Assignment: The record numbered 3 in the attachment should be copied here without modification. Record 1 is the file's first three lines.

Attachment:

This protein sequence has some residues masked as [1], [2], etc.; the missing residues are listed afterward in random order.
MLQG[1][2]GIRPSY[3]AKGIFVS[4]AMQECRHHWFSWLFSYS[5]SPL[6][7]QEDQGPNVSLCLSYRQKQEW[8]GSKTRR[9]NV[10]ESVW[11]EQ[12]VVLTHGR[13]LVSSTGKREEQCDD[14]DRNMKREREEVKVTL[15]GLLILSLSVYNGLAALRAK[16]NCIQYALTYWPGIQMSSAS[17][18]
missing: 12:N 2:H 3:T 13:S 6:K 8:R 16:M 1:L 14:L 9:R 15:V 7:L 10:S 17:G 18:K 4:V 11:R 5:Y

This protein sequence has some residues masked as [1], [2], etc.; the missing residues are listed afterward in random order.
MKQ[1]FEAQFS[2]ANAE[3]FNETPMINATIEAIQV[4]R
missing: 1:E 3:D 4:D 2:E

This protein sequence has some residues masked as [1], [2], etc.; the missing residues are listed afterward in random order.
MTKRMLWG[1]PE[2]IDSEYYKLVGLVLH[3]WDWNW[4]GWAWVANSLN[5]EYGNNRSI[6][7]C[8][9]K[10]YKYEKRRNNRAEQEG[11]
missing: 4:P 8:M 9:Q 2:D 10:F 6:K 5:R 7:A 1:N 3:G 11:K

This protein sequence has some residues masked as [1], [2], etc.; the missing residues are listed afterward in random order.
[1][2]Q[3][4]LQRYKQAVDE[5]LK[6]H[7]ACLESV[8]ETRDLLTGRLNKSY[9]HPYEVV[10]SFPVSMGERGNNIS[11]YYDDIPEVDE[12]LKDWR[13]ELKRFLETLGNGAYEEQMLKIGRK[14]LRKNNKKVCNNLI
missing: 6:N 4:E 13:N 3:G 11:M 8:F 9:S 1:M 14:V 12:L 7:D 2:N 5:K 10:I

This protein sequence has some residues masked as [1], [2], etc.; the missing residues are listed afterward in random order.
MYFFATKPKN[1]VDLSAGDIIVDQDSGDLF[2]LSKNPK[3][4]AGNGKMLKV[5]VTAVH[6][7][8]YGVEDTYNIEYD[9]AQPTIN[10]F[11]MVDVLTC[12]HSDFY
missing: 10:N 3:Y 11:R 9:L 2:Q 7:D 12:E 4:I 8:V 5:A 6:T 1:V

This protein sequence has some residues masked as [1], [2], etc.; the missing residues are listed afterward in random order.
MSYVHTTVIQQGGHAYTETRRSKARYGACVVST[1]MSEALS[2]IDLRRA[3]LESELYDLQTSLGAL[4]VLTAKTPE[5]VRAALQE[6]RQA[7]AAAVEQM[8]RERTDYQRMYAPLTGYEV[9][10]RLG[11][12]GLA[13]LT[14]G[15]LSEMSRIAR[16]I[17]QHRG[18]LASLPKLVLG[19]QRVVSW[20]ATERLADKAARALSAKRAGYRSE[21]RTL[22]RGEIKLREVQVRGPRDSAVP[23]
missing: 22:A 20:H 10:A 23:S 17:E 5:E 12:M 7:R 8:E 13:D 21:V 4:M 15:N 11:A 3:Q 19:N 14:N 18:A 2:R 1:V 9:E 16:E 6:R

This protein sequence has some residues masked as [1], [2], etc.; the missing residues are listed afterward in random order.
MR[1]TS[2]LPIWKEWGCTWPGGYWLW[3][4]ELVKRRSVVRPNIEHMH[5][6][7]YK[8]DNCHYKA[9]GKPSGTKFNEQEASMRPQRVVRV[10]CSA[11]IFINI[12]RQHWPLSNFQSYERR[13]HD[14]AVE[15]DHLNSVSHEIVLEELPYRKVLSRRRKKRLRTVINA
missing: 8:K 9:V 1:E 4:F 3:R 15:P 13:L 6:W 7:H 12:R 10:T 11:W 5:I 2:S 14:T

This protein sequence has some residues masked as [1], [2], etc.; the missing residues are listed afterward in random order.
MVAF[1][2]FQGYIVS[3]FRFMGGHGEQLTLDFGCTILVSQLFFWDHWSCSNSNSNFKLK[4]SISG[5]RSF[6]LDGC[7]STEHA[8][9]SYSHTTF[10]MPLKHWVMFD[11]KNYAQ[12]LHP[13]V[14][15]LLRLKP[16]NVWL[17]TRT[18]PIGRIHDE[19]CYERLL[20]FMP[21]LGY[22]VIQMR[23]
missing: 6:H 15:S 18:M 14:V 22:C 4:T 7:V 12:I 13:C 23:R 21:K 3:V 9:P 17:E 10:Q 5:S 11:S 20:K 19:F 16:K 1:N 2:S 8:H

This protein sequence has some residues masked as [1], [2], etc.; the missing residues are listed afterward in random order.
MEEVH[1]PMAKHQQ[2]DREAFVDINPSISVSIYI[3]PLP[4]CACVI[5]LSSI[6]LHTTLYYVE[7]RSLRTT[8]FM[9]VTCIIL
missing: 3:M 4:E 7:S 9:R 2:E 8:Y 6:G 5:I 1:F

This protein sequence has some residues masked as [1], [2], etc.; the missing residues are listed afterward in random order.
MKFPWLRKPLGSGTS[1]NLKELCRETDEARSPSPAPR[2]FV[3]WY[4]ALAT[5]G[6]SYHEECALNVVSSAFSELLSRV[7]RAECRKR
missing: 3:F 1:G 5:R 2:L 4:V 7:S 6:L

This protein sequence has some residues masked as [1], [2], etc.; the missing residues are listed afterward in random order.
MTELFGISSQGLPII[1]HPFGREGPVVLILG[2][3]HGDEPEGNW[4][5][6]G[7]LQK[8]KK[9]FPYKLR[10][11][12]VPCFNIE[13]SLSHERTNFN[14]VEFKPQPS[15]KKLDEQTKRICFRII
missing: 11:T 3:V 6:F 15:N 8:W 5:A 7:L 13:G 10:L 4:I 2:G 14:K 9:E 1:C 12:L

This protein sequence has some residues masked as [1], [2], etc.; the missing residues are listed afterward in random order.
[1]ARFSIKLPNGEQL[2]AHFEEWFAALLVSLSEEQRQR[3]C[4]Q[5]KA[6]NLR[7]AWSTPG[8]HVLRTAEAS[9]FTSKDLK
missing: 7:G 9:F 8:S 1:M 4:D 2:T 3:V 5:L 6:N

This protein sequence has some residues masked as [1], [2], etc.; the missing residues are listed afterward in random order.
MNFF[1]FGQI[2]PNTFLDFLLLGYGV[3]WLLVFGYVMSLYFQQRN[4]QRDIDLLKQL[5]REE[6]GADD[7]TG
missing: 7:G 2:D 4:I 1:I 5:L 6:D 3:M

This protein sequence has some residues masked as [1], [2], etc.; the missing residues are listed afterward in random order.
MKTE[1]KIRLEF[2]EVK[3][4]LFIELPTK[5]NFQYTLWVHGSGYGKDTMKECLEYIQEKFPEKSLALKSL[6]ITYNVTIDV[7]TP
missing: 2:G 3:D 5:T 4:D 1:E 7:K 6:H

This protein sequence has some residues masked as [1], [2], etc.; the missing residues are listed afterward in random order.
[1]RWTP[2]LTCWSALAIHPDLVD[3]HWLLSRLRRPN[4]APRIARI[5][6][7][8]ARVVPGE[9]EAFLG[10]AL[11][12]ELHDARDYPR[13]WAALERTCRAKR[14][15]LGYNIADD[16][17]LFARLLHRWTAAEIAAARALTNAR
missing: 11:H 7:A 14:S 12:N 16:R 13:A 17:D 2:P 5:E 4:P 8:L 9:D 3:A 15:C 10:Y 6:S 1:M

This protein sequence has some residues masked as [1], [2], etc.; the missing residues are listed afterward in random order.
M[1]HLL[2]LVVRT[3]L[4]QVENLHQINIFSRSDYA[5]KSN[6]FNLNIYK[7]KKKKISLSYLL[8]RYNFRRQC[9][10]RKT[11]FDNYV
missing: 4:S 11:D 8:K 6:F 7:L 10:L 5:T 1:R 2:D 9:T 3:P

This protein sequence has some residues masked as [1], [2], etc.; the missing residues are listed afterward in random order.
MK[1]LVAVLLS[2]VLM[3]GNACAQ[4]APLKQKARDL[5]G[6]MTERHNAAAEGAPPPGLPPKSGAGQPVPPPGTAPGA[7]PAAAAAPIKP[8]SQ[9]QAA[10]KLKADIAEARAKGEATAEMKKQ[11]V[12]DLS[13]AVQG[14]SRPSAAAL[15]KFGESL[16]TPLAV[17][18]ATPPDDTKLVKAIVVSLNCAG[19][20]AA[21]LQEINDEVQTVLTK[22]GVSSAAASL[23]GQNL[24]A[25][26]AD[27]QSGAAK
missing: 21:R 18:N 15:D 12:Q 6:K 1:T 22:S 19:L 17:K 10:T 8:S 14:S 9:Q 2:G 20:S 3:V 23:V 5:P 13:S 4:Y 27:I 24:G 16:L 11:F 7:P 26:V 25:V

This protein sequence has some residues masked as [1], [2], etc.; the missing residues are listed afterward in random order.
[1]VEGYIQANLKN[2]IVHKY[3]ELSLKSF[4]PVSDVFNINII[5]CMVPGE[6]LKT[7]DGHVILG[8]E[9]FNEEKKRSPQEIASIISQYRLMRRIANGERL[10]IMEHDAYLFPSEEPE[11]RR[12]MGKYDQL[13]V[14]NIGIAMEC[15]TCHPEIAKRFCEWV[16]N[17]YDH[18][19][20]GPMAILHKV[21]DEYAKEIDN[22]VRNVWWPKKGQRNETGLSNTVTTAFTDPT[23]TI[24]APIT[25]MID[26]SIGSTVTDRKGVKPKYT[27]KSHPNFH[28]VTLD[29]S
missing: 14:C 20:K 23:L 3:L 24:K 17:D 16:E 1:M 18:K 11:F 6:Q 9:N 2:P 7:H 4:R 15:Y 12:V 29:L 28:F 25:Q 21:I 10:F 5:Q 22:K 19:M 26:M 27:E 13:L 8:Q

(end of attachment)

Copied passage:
This protein sequence has some residues masked as [1], [2], etc.; the missing residues are listed afterward in random order.
MTKRMLWG[1]PE[2]IDSEYYKLVGLVLH[3]WDWNW[4]GWAWVANSLN[5]EYGNNRSI[6][7]C[8][9]K[10]YKYEKRRNNRAEQEG[11]
missing: 4:P 8:M 9:Q 2:D 10:F 6:K 5:R 7:A 1:N 3:G 11:K